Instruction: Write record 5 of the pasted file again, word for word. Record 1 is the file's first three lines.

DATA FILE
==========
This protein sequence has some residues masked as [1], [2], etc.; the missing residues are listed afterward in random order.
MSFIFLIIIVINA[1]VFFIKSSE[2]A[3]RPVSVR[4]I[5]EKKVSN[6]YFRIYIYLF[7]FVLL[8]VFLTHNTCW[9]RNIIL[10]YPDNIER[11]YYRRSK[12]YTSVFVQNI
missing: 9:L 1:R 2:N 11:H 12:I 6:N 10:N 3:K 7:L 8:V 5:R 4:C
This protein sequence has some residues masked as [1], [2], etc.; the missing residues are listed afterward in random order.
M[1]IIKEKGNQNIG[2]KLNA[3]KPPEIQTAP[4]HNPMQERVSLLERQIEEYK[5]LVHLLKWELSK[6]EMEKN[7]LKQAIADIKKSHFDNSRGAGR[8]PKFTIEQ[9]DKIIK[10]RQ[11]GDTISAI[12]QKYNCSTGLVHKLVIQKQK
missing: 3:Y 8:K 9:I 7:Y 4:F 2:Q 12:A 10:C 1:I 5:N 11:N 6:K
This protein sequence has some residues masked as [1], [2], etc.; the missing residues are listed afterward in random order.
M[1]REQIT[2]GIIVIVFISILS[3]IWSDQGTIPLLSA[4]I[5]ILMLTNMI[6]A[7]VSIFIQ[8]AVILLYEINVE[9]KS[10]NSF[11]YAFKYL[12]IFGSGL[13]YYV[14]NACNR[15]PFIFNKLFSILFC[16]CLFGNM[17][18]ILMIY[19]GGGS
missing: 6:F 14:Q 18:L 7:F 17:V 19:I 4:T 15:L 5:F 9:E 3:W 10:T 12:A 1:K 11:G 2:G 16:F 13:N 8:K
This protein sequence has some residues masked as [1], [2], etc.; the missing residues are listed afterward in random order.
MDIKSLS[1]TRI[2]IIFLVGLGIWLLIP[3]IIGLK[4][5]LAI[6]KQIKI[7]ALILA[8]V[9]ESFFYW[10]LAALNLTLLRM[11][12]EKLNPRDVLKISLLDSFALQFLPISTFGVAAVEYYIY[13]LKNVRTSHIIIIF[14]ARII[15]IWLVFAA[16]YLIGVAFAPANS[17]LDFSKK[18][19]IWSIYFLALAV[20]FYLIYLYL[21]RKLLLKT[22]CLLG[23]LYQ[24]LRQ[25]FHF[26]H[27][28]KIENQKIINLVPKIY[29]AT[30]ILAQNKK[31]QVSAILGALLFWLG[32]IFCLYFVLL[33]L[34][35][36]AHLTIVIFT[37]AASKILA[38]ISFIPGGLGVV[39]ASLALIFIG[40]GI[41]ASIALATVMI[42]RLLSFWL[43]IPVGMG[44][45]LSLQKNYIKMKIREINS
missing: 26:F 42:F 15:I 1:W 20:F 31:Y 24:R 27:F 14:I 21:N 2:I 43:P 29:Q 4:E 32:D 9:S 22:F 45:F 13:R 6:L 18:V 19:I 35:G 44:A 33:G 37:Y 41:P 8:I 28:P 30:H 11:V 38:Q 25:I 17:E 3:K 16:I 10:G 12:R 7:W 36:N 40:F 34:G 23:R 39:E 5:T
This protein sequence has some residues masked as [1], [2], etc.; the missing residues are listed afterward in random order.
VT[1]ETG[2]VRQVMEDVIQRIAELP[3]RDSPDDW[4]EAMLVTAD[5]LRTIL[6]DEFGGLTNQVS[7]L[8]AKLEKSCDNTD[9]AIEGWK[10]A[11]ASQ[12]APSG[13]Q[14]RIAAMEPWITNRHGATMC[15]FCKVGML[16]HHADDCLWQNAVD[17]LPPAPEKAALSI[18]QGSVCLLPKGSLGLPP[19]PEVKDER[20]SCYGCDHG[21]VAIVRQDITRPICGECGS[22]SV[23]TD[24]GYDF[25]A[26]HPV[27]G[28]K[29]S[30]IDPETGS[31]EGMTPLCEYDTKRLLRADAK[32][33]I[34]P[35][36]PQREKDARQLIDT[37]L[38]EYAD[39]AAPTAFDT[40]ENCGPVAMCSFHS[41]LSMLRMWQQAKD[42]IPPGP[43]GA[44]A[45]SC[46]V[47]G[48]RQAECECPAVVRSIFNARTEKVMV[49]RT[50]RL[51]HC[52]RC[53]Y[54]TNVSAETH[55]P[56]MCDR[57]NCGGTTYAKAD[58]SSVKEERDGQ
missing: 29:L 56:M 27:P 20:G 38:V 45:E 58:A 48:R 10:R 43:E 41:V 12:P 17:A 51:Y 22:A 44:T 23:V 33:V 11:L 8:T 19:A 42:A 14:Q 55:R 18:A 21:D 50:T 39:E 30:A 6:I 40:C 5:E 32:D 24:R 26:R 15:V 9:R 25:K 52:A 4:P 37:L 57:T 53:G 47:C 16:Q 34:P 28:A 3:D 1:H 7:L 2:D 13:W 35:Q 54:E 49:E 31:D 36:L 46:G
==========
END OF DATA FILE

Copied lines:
This protein sequence has some residues masked as [1], [2], etc.; the missing residues are listed afterward in random order.
VT[1]ETG[2]VRQVMEDVIQRIAELP[3]RDSPDDW[4]EAMLVTAD[5]LRTIL[6]DEFGGLTNQVS[7]L[8]AKLEKSCDNTD[9]AIEGWK[10]A[11]ASQ[12]APSG[13]Q[14]RIAAMEPWITNRHGATMC[15]FCKVGML[16]HHADDCLWQNAVD[17]LPPAPEKAALSI[18]QGSVCLLPKGSLGLPP[19]PEVKDER[20]SCYGCDHG[21]VAIVRQDITRPICGECGS[22]SV[23]TD[24]GYDF[25]A[26]HPV[27]G[28]K[29]S[30]IDPETGS[31]EGMTPLCEYDTKRLLRADAK[32][33]I[34]P[35][36]PQREKDARQLIDT[37]L[38]EYAD[39]AAPTAFDT[40]ENCGPVAMCSFHS[41]LSMLRMWQQAKD[42]IPPGP[43]GA[44]A[45]SC[46]V[47]G[48]RQAECECPAVVRSIFNARTEKVMV[49]RT[50]RL[51]HC[52]RC[53]Y[54]TNVSAETH[55]P[56]MCDR[57]NCGGTTYAKAD[58]SSVKEERDGQ
missing: 29:L 56:M 27:P 20:G 38:V 45:E 58:A 48:R 10:R 43:E 41:V 12:P 17:A 51:Y 22:A 44:T 23:V 33:V 11:L 8:T 19:A 42:A 14:Q 55:R 18:A 21:D 50:T 39:E 30:A 6:I 40:C 5:E 32:D 24:R 26:R 15:V 9:R 25:K 52:A 4:P 37:L 57:T 53:G 47:C 16:Q 34:P 28:A 3:D 1:H 7:L 2:D 13:W 35:Q 54:E 49:E 31:D 36:L 46:G